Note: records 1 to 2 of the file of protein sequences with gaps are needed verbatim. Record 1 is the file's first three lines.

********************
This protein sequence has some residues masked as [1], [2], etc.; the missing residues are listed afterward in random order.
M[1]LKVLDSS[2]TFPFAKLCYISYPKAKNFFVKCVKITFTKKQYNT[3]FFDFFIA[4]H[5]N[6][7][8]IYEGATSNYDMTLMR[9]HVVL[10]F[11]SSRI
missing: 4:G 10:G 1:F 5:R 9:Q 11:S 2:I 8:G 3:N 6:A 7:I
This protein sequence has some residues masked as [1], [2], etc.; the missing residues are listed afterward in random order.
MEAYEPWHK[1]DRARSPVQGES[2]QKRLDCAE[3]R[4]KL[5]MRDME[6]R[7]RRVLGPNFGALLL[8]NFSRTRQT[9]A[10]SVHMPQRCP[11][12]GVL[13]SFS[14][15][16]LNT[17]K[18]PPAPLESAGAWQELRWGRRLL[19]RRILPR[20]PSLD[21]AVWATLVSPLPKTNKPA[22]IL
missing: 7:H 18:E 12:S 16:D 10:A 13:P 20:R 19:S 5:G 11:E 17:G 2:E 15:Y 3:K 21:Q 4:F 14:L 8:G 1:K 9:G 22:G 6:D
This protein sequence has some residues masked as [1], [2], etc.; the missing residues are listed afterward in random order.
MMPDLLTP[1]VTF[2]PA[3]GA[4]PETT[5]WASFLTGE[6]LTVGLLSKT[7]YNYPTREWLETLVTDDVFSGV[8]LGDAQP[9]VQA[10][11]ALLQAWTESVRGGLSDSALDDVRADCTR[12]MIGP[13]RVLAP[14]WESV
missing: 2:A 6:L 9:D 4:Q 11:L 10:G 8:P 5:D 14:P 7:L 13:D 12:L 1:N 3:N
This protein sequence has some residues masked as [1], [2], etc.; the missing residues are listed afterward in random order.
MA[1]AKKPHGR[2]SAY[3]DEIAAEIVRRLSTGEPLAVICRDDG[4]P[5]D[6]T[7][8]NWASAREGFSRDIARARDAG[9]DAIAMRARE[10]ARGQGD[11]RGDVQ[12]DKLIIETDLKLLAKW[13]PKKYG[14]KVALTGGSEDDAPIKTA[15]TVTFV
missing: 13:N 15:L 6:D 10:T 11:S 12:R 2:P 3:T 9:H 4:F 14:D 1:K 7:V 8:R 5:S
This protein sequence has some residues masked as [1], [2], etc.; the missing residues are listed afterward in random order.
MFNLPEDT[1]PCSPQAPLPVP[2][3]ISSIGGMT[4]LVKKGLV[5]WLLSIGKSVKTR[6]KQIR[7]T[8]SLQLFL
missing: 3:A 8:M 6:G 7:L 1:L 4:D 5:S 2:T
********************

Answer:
This protein sequence has some residues masked as [1], [2], etc.; the missing residues are listed afterward in random order.
M[1]LKVLDSS[2]TFPFAKLCYISYPKAKNFFVKCVKITFTKKQYNT[3]FFDFFIA[4]H[5]N[6][7][8]IYEGATSNYDMTLMR[9]HVVL[10]F[11]SSRI
missing: 4:G 10:G 1:F 5:R 9:Q 11:S 2:I 8:G 3:N 6:A 7:I
This protein sequence has some residues masked as [1], [2], etc.; the missing residues are listed afterward in random order.
MEAYEPWHK[1]DRARSPVQGES[2]QKRLDCAE[3]R[4]KL[5]MRDME[6]R[7]RRVLGPNFGALLL[8]NFSRTRQT[9]A[10]SVHMPQRCP[11][12]GVL[13]SFS[14][15][16]LNT[17]K[18]PPAPLESAGAWQELRWGRRLL[19]RRILPR[20]PSLD[21]AVWATLVSPLPKTNKPA[22]IL
missing: 7:H 18:E 12:S 16:D 10:A 13:P 20:R 19:S 5:G 11:E 17:G 2:E 15:Y 3:K 21:Q 4:F 14:L 8:G 1:K 9:G 22:G 6:D